Listen to Farhood on record, and you hear echoes of the genre everywhere. On Gomnam, the monotone flows of Flow Dan and Killa P are called to mind. But Farhood frames that aesthetic in a context that’s unique to him. Where Skepta might rap about Rolexes and badmen, Farhood’s lyrical content is much more politically charged. In parts, Tike Tike is practically a polemic of the political climate in his country interweaved with subplots of his personal experiences. Odd then, that he admits he never had much to write about back in Iran. He didn’t even harbour aspirations to become a musician, he says. But the last five years, however, have changed his world view. And it’s not difficult to see why.
When Farhood turned himself into the cops at Liverpool John Lennon Airport, he was taken straight to Lancaster Farms prison in Lancashire. There, he was locked up for four months under the same roof as murderers, rapists and paedophiles. He describes his stint there as some of the most difficult days of his life. “I was the only Middle Eastern man there, which is pretty hard when you don’t know English and you’re not used to prison,” he says. “I never really knew what the charges were, presumably it was something to do with not having the correct travel documents.”
He was eventually released from prison and sent to live at a hostel while his asylum claim was processed. But when his first claim was rejected after less than a year, he found himself living on the streets. With no right to work, he was destitute. He lived hand to mouth for the next couple of years, scraping by with the support of friends and working illegally. After four years, he made a fresh claim. But this time, the claim was very different.
“When I became homeless, I was desperate to turn my life around. So I heard that if you went to church, they could help your asylum claim. And by that I mean trying to convert you to Christianity.” Farhood, who is a staunch atheist, was baptised by an ordained minister. His family are Shia Muslims who don’t practise the faith strictly. Wasn’t adopting the faith, at best, disingenuous, and, at worst, a complete compromise of his principles?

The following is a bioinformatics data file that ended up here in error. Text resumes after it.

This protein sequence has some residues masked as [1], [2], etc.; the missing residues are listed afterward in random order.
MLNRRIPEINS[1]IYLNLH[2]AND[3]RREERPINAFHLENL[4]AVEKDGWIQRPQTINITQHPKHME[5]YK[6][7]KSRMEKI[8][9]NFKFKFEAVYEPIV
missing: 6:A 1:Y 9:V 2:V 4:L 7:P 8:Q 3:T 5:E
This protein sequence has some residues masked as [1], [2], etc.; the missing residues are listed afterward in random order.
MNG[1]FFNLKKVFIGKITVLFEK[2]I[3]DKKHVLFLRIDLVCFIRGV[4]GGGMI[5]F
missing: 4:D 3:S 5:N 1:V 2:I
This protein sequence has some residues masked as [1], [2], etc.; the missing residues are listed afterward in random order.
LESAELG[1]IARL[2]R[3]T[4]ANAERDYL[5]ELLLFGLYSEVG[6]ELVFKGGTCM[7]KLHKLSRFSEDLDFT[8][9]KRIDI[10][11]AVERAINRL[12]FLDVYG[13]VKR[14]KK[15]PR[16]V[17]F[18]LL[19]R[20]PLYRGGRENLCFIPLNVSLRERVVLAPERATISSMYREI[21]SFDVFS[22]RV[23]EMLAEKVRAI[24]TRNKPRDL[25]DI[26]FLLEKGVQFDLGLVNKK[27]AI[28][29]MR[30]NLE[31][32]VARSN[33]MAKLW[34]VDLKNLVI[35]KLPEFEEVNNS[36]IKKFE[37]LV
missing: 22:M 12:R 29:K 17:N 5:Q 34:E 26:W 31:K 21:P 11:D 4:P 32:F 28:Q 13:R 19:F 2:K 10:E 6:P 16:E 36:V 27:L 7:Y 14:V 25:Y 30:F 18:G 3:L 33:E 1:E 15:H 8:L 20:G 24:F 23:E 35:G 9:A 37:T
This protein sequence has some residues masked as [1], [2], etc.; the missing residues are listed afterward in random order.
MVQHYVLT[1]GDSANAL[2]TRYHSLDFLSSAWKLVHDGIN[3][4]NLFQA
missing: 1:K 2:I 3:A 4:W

“Most people embrace it, because once you’ve been baptised, they give you a letter, and with that letter, you can make a fresh claim in the Home Office,” he explains. “To stay in the UK, that’s how I got my visa. It’s the system trying to convert you. Personally, I had to do it, because nearly four years of my life had been wasted.”
I ask was he explicitly told by anyone that converting to Christianity would help his claim. “Oh yeah, if you’re a migrant, you know that. There are thousands of migrants who do it because that’s their only choice.”
Farhood’s plight mirrors that of the hundreds of thousands of asylum seekers who are trying to seek a better life in Europe. Although his journey is by no means unique, it’s no less poignant. Nevertheless, his lyrics evoke the language of hope and aspiration. He has always been an advocate of women’s rights and the burgeoning LGBT movement in his country. But he is no longer cowed, no longer disenchanted, no longer unable to express himself. Farhood has found his voice where he least expected it: in grime, in Liverpool, in politics. Tike Tike is the sound of someone taking a leap of faith.
“I never dreamed of making a career from music until I came to the UK. I’ve got loads of things to say now,” he says. “I’m just tired of being a victim, tired of complaining about the mistakes our parents’ generation made. Nothing is impossible to fix. My music is the music of hope.”